A different take on the native iconography in sports argument

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I have a go at Chief Wahoo every six months or so. It’s just what I do.  But I’ll grant that it gets old arguing that Chief Wahoo should go away simply because he’s offensive.

Why? Because it never solves anything. Despite the fact that it is 100% rationally undeniable that Chief Wahoo is offensive, there will always be people who come back with all kinds of complicated, contrived nonsense to say he isn’t because if they don’t their childhood will be ruined or something. I dunno. Ask them. It’s hard to hear their arguments what with all of that mouth-breathing.

Anyway, today Paul Lukas tries to sidestep the basic offensiveness argument — about not just Wahoo, but over native American iconography in general — with this tack:

I see this as more of an intellectual property issue. Basically, for those of us who aren’t Native American (which basically means the vast majority of the people who reading this), I don’t think we have the right to use images of headdresses, tomahawks, tribe names, and so on. It’s not a question of whether such symbols are offensive, or whether they perpetuate outdated stereotypes; it’s that they don’t belong to us. If a non-Jewish group used a menorah or a Star of David in its marketing, wouldn’t that raise a few eyebrows? Ditto for a non-military group using a Purple Heart. And if those examples don’t pass the smell test, neither does a sports team using Native American iconography.

I guess I can see where he’s coming from, but I submit that there are all manner of businesses in this country that use some sort of naming or iconography that doesn’t really belong to them. There are thousands of little shops, campgrounds, restaurants, you name it, that use some sort of name or iconography from some sort of ethnic group or singularly respected group of any kind, despite having no connection to them at all.  People exploit Memorial Day for mattress sales, for cryin’ out loud.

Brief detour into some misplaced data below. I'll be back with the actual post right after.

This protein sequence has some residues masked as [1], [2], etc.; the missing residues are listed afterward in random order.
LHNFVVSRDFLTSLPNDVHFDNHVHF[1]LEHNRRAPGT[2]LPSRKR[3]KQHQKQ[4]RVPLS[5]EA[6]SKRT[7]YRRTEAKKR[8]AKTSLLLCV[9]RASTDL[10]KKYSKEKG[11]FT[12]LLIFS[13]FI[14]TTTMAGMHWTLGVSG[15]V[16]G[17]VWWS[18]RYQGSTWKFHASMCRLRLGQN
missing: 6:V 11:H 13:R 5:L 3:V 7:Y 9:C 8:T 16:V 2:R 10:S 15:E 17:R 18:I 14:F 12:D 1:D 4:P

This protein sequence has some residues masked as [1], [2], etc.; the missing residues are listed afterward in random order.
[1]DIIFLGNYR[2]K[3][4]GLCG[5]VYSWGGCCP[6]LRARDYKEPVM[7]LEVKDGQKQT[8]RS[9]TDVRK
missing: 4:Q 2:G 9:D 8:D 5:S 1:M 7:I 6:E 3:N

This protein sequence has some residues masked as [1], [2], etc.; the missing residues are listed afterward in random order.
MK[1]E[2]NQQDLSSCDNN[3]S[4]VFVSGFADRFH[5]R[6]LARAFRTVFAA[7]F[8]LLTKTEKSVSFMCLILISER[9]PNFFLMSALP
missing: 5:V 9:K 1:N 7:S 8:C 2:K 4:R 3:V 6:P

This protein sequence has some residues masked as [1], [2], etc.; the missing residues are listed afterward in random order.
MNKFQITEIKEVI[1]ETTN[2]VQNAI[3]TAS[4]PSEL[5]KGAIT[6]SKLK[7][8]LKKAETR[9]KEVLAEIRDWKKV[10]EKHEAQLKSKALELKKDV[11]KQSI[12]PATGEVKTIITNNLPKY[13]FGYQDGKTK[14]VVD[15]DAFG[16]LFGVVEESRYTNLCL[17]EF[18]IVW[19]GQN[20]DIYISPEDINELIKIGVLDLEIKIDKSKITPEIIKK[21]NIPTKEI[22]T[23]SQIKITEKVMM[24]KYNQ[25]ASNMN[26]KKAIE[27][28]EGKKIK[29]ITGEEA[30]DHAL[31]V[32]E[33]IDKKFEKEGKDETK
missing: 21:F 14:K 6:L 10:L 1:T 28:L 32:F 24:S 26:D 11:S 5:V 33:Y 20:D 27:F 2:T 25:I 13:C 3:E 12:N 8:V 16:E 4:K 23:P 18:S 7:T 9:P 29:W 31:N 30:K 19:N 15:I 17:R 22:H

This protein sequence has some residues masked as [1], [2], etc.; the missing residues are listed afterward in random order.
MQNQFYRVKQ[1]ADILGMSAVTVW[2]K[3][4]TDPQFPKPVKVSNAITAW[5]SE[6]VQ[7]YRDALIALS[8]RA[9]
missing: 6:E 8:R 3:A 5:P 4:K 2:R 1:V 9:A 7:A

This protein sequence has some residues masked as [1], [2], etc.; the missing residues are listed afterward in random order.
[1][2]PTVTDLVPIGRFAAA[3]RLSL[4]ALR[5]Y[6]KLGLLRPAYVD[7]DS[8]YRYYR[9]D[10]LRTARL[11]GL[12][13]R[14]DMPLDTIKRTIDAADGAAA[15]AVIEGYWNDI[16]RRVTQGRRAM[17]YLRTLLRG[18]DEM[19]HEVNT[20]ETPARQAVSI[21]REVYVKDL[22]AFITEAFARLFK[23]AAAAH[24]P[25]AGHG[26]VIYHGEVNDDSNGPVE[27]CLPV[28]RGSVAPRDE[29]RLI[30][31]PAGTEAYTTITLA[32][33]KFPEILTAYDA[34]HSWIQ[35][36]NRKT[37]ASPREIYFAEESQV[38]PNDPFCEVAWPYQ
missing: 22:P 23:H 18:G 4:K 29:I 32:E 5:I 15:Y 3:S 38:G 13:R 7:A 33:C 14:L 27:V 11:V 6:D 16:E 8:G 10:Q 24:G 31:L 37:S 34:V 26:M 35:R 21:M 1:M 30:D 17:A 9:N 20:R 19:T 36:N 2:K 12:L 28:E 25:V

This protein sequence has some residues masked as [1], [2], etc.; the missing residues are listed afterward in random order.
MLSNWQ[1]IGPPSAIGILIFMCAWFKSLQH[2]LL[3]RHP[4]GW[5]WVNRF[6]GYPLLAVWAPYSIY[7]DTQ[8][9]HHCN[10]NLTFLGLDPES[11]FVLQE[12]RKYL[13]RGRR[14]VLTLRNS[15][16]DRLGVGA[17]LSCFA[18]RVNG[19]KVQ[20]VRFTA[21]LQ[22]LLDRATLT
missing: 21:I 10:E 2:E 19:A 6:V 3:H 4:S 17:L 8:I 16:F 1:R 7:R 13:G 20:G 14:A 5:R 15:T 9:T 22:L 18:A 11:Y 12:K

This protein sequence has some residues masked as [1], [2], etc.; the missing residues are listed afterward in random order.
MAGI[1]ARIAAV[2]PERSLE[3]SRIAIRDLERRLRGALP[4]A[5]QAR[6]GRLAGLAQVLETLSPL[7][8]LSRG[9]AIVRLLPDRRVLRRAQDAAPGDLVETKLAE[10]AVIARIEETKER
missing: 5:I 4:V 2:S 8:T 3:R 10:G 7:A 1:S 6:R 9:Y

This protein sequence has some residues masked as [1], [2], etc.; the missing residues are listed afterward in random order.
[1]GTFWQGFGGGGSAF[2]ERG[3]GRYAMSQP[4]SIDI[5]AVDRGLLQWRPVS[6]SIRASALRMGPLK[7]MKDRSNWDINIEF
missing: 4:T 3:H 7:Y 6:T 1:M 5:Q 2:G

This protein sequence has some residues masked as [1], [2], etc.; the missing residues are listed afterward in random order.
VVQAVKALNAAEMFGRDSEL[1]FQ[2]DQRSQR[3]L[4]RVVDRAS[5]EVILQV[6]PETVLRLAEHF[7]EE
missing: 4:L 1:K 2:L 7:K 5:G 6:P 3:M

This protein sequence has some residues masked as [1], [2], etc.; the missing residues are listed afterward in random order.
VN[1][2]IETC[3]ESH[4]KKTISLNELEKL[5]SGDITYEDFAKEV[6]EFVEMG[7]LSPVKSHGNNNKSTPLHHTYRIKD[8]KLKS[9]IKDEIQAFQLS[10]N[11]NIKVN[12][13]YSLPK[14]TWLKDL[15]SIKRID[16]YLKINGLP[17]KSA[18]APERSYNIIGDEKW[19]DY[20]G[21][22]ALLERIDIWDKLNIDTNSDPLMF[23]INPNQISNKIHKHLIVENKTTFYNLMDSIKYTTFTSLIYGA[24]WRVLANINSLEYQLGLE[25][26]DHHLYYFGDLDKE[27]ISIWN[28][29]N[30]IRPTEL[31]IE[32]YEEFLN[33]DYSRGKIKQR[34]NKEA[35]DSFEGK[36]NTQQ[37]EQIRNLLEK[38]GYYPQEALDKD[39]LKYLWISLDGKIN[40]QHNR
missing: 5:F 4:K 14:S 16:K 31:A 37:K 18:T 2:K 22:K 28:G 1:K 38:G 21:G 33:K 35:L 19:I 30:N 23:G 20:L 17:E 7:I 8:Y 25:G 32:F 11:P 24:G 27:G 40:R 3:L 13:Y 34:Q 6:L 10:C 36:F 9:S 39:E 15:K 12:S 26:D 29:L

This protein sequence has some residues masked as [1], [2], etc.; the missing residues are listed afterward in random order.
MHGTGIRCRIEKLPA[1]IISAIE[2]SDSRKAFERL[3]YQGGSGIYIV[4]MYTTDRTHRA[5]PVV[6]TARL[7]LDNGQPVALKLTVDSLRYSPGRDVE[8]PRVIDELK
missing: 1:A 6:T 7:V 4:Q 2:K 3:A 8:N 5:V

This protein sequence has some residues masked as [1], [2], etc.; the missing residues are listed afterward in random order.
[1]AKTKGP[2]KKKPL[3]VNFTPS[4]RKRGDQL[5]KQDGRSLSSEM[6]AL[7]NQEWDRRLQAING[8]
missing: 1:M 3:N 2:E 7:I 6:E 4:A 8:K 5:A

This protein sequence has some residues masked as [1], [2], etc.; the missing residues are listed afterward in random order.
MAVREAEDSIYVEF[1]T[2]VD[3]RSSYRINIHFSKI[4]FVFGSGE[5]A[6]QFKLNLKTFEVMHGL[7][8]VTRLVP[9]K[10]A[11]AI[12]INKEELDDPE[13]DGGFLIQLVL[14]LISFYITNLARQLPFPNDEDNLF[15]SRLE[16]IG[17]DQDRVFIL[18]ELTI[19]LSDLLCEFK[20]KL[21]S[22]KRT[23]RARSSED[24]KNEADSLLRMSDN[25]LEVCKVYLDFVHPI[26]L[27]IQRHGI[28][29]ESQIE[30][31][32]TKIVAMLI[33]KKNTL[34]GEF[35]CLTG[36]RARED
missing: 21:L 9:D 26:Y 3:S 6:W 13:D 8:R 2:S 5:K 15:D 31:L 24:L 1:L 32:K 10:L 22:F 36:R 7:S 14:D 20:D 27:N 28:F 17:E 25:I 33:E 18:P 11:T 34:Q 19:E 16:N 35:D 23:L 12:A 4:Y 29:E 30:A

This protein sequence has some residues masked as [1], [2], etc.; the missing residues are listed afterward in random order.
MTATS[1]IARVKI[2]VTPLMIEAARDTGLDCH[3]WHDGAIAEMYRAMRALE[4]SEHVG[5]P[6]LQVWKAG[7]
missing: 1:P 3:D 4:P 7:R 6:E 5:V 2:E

I’m not saying Lukas is wrong here. He makes a good argument, but I still think the best argument is that these things are just offensive.

Oh, and finally: before you wade into the comments with your “what about the Fighting Irish!” idiocy, read ALL of Lukas’ column. There he deals with the usual counter-arguments and dispatches them pretty deftly.

Sean Manaea has a no-hitter through eight innings

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UPDATE (11:06 PM ET): Manaea is through eight innings of his no-hitter. He caught Rafael Devers looking, then induced a pop-up to retire Sandy Leon and whiffed Jackie Bradley Jr. to end the inning. He’s at 95 pitches and a career-high 10 strikeouts entering the ninth.

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Athletics southpaw Sean Manaea has no-hit the Red Sox through seven innings of Saturday’s game. Any thought of a perfect game was banished in the first at-bat, when Mookie Betts drew a leadoff six-pitch walk to open the first inning. From there, Manaea held the Sox to just three total baserunners through the first seven innings.

Andrew Benintendi tried to break up the no-no in the sixth inning, collecting an infield hit for what appeared to be the Red Sox’ first hit of the evening. Upon further review, however, the hit was reversed after Benintendi incurred a batter interference call for running outside the baseline.

Manaea is currently working with a three-run lead thanks to RBI doubles from Jed Lowrie and Stephen Piscotty and Marcus Semien‘s solo shot off of Chris Sale in the fifth. He’s racked up eight strikeouts against 23 batters so far.

If Manaea sees the no-hitter through to completion — as seems entirely possible, given that his pitch count is resting at 84 entering the eighth — he’ll be the first A’s pitcher to toss a no-no since Dallas Braden’s perfect game against the Rays eight years ago. The last time the Red Sox were on the losing end of a no-hitter, meanwhile, was back in 1993 against the Mariners’ Chris Bosio.